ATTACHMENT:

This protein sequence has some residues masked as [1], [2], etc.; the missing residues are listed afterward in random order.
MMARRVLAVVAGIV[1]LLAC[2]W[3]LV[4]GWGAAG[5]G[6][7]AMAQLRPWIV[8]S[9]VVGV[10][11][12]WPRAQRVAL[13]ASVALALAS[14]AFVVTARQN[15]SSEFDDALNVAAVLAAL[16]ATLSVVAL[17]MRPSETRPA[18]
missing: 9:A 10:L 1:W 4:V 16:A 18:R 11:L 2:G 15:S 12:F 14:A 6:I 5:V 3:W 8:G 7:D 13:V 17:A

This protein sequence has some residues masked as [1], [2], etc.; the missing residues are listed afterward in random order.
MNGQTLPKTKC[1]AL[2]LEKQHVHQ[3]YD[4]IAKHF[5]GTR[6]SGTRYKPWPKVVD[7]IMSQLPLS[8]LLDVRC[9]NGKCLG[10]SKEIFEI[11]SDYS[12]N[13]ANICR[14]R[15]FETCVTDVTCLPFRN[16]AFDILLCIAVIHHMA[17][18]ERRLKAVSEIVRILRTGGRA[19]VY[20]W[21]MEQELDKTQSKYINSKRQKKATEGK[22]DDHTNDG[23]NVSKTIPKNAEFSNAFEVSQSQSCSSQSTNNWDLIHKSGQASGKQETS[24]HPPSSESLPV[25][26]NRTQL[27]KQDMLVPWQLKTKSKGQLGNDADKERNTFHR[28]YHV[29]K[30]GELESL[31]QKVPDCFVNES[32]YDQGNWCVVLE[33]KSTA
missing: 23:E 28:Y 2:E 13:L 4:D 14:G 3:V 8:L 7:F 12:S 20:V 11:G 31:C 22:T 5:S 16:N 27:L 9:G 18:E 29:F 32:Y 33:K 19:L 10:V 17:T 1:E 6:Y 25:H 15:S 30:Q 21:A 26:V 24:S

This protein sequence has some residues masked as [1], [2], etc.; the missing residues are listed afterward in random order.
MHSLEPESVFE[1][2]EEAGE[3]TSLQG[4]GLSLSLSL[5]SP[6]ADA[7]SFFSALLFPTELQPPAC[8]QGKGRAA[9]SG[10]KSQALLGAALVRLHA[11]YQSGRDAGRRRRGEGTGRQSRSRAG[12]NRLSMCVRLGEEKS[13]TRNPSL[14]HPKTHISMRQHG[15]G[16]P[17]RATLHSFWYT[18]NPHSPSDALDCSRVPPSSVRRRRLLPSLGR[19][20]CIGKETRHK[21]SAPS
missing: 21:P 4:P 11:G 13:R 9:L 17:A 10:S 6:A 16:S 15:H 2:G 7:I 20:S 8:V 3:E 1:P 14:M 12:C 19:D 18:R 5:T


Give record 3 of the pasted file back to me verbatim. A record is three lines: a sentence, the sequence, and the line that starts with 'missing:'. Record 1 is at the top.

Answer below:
This protein sequence has some residues masked as [1], [2], etc.; the missing residues are listed afterward in random order.
MHSLEPESVFE[1][2]EEAGE[3]TSLQG[4]GLSLSLSL[5]SP[6]ADA[7]SFFSALLFPTELQPPAC[8]QGKGRAA[9]SG[10]KSQALLGAALVRLHA[11]YQSGRDAGRRRRGEGTGRQSRSRAG[12]NRLSMCVRLGEEKS[13]TRNPSL[14]HPKTHISMRQHG[15]G[16]P[17]RATLHSFWYT[18]NPHSPSDALDCSRVPPSSVRRRRLLPSLGR[19][20]CIGKETRHK[21]SAPS
missing: 21:P 4:P 11:G 13:R 9:L 17:A 10:S 6:A 16:S 15:H 2:G 7:I 20:S 8:V 3:E 1:P 14:M 12:C 19:D 18:R 5:T